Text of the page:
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Malawi is one of the poorest countries in the world, with over half of the population living below the poverty line. The country relies on agriculture, making it particularly susceptible to changes in the weather. The severe impacts of climate change in recent years, including devastating floods and severe drought, have led to major food shortages and widespread hunger. The majority of rural families experience poverty.CCPM Malawi October 2019 Project 49

SCIAF has been helping to improve the lives of Malawians living in poverty since 1985. We're working with many of the most vulnerable communities to help them grow more food, put basic irrigation systems in place, and ensure they have the business skills they need to support themselves and their families. We’re particularly focused on supporting women and people with disabilities, working to change societal norms and promote inclusion, and supporting local organisations to raise awareness and campaign for their rights. 

Focus of our work

  • Food security: Ensuring people have access to nutritious food all year round
  • Livelihoods: Ensuring families can increase and diversify their income, and providing vocational and start-up tools for women and young people
  • Governance & advocacy: Local partners and organisations are supported to campaign and press the government on vital issues like discrimination, healthcare and rights
  • Inclusion: Challenging the systems, structures and norms that exclude and discriminate against women, people with disabilities and other marginalised groups
  • Disaster risk reduction: Helping communities to prepare for and cope with disasters, minimising the risk to lives and livelihoods. 

A snapshot of our work in Malawi


Our work in Malawi began in the 1980s, supporting people living with leprosy and refugees from Mozambique as a result of the civil war in the country.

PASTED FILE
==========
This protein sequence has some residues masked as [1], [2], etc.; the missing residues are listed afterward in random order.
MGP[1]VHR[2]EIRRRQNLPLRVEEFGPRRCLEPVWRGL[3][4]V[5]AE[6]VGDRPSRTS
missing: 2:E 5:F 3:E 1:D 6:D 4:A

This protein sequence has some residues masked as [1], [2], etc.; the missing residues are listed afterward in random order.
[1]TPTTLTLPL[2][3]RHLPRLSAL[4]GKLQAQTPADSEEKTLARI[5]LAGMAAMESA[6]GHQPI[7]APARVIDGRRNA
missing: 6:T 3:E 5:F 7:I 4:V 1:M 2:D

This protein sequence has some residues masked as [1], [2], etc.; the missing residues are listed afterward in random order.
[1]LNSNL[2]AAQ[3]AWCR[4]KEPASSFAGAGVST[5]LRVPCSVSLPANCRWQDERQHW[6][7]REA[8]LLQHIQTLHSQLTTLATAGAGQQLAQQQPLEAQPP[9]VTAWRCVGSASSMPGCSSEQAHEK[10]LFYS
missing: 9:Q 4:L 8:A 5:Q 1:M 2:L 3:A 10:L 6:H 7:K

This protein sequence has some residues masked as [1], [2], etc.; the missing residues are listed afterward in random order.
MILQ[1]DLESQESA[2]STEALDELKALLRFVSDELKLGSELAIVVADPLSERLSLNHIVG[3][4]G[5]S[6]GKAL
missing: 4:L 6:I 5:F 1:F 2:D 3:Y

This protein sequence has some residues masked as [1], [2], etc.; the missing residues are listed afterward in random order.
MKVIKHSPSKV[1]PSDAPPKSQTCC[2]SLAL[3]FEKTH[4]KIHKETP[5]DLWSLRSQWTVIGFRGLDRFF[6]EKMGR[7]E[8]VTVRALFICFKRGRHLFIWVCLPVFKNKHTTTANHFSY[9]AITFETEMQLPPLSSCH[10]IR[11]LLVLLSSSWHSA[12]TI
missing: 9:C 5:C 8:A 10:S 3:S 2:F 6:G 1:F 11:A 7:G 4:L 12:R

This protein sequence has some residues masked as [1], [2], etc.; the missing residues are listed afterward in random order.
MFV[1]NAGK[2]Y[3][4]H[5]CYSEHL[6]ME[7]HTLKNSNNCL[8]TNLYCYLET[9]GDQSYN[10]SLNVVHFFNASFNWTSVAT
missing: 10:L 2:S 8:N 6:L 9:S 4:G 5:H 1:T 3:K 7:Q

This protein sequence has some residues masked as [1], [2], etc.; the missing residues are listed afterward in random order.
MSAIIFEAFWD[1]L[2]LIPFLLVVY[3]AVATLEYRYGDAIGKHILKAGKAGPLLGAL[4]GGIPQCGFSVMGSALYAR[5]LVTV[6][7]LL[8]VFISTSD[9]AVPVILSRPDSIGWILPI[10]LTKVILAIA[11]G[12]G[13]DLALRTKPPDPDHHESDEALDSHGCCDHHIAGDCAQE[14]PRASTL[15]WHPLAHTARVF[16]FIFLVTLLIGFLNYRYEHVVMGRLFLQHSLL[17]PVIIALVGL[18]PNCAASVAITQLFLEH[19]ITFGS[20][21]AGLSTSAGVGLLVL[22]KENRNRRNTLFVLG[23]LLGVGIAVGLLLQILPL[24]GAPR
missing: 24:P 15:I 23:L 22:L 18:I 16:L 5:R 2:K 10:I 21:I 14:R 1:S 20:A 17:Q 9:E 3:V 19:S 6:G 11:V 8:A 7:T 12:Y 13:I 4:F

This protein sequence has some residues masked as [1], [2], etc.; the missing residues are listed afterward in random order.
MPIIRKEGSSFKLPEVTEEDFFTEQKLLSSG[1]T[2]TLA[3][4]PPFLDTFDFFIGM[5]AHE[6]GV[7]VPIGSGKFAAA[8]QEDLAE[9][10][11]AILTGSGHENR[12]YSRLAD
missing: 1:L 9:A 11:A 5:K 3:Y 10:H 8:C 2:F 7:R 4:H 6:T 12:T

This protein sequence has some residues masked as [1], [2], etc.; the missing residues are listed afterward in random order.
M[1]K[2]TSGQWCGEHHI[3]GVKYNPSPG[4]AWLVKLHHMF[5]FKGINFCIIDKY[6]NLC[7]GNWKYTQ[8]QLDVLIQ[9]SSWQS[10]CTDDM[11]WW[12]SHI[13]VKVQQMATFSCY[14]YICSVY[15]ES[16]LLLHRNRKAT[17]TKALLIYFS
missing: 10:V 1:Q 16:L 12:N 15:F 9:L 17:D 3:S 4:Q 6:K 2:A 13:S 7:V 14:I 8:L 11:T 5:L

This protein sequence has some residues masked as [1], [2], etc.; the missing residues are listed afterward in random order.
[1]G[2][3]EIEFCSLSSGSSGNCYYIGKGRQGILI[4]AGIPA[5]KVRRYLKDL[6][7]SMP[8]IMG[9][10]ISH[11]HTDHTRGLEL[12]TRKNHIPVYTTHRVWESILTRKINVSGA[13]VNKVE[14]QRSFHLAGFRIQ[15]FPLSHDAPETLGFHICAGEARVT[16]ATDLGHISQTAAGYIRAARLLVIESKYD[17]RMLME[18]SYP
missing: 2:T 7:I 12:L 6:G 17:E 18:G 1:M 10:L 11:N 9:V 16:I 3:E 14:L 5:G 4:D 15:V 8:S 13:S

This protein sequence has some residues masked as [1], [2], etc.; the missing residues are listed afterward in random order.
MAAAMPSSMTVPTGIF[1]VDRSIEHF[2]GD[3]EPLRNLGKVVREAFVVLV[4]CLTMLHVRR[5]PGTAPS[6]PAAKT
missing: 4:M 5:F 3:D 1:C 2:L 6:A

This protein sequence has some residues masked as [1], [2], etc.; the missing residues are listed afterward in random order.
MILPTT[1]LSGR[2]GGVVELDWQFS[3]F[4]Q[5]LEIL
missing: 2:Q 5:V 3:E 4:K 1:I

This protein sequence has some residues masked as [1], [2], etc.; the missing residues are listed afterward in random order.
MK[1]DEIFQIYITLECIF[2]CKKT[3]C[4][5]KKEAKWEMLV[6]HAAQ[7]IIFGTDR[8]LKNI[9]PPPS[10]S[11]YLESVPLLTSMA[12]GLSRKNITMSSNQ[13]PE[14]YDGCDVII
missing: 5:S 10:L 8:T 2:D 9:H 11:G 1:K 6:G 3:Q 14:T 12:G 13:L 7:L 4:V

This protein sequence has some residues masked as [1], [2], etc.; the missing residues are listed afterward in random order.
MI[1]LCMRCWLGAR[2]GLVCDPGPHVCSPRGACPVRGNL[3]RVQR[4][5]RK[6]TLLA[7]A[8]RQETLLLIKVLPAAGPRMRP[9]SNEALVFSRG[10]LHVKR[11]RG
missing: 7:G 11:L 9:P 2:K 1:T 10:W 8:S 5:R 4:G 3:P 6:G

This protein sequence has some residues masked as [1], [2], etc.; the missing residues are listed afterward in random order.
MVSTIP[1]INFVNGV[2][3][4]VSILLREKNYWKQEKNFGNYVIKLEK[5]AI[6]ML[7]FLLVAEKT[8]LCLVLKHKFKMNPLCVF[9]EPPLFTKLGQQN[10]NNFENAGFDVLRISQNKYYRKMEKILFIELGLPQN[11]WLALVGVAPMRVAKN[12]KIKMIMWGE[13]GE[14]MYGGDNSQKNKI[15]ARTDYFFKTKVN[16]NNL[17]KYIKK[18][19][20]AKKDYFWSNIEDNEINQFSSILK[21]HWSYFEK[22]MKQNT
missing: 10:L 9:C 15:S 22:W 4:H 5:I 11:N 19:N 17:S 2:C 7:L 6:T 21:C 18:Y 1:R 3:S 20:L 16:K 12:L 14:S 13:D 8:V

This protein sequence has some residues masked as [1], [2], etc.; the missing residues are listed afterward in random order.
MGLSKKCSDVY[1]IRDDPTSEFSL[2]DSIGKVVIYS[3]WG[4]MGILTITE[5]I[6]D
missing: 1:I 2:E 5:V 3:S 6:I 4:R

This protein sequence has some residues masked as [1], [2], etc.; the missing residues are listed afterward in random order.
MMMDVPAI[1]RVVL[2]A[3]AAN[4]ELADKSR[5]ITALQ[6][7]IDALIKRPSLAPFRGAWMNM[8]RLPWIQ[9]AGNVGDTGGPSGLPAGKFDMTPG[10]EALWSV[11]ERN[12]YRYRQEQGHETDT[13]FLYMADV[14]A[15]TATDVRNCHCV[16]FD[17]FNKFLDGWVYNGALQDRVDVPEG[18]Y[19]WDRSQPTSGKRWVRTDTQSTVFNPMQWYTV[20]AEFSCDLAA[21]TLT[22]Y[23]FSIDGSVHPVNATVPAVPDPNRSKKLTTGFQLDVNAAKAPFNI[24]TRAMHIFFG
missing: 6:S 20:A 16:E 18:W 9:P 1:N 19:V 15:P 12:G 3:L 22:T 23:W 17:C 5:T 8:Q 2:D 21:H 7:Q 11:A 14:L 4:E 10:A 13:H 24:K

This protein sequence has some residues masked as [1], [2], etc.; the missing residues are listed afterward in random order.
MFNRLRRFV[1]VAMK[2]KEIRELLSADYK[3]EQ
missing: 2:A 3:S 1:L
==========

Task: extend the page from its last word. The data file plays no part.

In the 1990s our support focused on emergency relief, as extreme drought hit the country and had a severe impact on people’s ability to grow food.


We supported a rehabilitation programme in Southern Malawi to alleviate hunger and protect the livelihoods of 12,600 vulnerable households in food insecure areas of the country.


Through two different projects funded by the Scottish Government’s Climate Justice Fund, from 2012-2017, we supported communities in Malawi and Rwanda to adapt to their changing climates and helped them to grow and enjoy more reliable food.


With funding from the Scottish Government we started a three-year project supporting 3,000 smallholder farming households in the Mangochi district of Malawi to increase their income and food security.


We began our first UK government Aid Match project in DR Congo, Rwanda and Malawi, supporting people to grow more food and support themselves and their families. Over three years 2,000 small-scale farmers were supported.


SCIAF began the innovative new Scottish Government funded £3.2 million Climate Change Programme Malawi (CCPM). Over the next four years, the CCPM supported communities to implement solutions to the climate challenges they faced.


When Cyclone Idai hit Malawi, hundreds of people were killed and thousands were forced from their homes. An emergency appeal generously raised over £235,000, providing essential supplies like sleeping mats, blankets, mosquito nets and pots and pans for cooking.


Hope for Youth, a three-year project funded by the EU, came to an end in 2020. The project provided vocational and technical education to marginalised youths in rural areas. Through our partner, over 2,200 young people were trained, with 70% finding employment on completion.


The Scottish Government announced funding of £500,000 for us to help communities in Malawi who were impacted by Storm Ana which hit in January 2022. Working alongside local communities, the funding will be used to conduct research and identify the best interventions for recovery.

Susan Malawi 2022

Susan's story

Susan got pregnant at 21 and had to stop her formal education. When her daughter was born, she was not able to provide for her – food and money were short, and healthcare was out of reach. She had all but lost hope.

However, thanks to SCIAF, Susan took up tailoring and is now able to design and sew clothes for others in the community. Now, she wants to open a shop to make a profit and help train other young people. 

“Before I started the training, I had no hope for the future. Whenever I thought about my situation, I become very troubled. But now, I can’t wait to open a shop, sew clothes and earn a living for my daughter and my mother. I am so excited about the future.”   

Our work in Malawi is supported by:

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